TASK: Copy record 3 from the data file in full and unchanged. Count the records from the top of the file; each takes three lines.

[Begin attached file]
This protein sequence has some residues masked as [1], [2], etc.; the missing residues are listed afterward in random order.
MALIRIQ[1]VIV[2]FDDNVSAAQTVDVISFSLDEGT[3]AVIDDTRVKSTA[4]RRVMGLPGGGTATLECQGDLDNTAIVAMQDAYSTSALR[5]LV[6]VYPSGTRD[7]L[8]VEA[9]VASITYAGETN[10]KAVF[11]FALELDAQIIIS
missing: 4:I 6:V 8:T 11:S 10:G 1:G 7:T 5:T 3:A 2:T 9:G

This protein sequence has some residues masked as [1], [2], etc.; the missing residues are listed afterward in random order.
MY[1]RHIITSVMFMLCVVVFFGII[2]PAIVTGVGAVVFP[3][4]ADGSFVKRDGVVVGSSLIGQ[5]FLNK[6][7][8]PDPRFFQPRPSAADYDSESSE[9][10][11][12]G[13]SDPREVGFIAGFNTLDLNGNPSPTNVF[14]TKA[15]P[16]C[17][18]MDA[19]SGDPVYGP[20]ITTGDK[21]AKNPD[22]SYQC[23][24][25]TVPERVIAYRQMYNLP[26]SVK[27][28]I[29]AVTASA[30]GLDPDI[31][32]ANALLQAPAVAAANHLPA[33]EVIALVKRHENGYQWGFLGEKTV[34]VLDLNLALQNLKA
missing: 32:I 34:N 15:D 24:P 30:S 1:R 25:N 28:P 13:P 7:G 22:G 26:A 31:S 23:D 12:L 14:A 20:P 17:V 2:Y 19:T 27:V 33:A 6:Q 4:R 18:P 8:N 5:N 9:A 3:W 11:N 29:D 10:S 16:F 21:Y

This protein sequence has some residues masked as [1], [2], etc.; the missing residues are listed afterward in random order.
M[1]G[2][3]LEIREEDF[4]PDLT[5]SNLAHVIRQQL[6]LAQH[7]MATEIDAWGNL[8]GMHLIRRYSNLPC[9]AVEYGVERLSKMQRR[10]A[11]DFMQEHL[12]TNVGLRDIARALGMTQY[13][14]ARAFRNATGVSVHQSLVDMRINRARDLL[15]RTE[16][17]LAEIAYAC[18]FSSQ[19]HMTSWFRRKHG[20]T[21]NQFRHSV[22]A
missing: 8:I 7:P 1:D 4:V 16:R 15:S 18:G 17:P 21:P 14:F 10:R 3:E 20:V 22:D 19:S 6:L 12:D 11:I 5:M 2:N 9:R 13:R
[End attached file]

This protein sequence has some residues masked as [1], [2], etc.; the missing residues are listed afterward in random order.
M[1]G[2][3]LEIREEDF[4]PDLT[5]SNLAHVIRQQL[6]LAQH[7]MATEIDAWGNL[8]GMHLIRRYSNLPC[9]AVEYGVERLSKMQRR[10]A[11]DFMQEHL[12]TNVGLRDIARALGMTQY[13][14]ARAFRNATGVSVHQSLVDMRINRARDLL[15]RTE[16][17]LAEIAYAC[18]FSSQ[19]HMTSWFRRKHG[20]T[21]NQFRHSV[22]A
missing: 8:I 7:P 1:D 4:V 16:R 15:S 18:G 17:P 21:P 14:F 10:R 3:E 20:V 22:D 19:S 6:L 12:D 11:I 5:M 2:N 9:R 13:R